Do you feel guilty when you take a little time for yourself? Do you feel like you are doing ‘nothing’, even though you could list a number of tasks you have completed today? Would you hate to bump into certain people for fear of having to explain and justify your way of life?
I have certainly felt this way, and I know that a lot of you out there have too. For those of us who are writers, or other creative types, a lot of our work gets done in untraditional ways, and cannot always be measured with a yardstick. In Western societies particularly, we are taught to measure only tangible outcomes. Otherwise, whatever ‘silly’ achievements we have made are worthless.
I have recently had a number of these ‘slow’ days, which I have dedicated to writing, planning or brainstorming my blog and where I would like it to go. Scoping out other blogs and discovering online communities to become a part of. Trying to think of fresh posts and points of view to explore. I would not be able to provide you with a balance sheet of the results of this work, but I can assure you that it has been worth it.
I was inspired to write this post after reading a post on the value of downtime on Three New Leaves, via The Broadside Blog. I love Matt’s realisation that we do not need to be productive all of the time. I completely agree, and am becoming increasingly aware of the necessity of relaxation and recouperation. By allowing ourselves time away from the ratrace, we are able to focus on what is truly important to our own lives.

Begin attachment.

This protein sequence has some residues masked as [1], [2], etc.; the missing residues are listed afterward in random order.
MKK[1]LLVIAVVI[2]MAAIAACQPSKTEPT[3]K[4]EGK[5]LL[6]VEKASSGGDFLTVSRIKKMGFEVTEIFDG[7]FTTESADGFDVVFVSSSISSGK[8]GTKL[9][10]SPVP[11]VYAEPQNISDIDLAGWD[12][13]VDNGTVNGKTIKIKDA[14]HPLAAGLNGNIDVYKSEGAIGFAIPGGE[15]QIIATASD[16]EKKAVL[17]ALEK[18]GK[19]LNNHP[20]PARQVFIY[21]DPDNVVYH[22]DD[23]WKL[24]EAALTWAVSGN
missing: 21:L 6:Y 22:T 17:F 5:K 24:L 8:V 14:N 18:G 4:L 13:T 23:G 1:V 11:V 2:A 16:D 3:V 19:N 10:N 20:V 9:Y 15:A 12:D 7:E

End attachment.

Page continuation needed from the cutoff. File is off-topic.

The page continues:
The point that hit home the hardest was his saying that we need to stop feeling guilty. I too am in favour of this idea, despite having to constantly fight to feel okay about doing ‘nothing’. I think a lot/all of these feelings of insecurity about ‘not doing enough’ come from comparisons with others, and a lack of our own self-image. If we truly know who we are and where we are aiming to go, we can relax in the knowledge that we will get there in due time. More importantly, we give ourselves permission to to trust our abilities and talents, and to recognise the value in them. We all need to be okay with who we are and understand that we are all a little bit different. And that is fine.
Give yourself a break today. Take time to acknowledge the work you have done, whether it is writing, composing a song or a photograph, brainstorming career options or goals, building something, teaching people or simply having a day of rest. There is no need to feel guilty about giving yourself what you need.
Have a happy day and give yourself a pat on the back from me!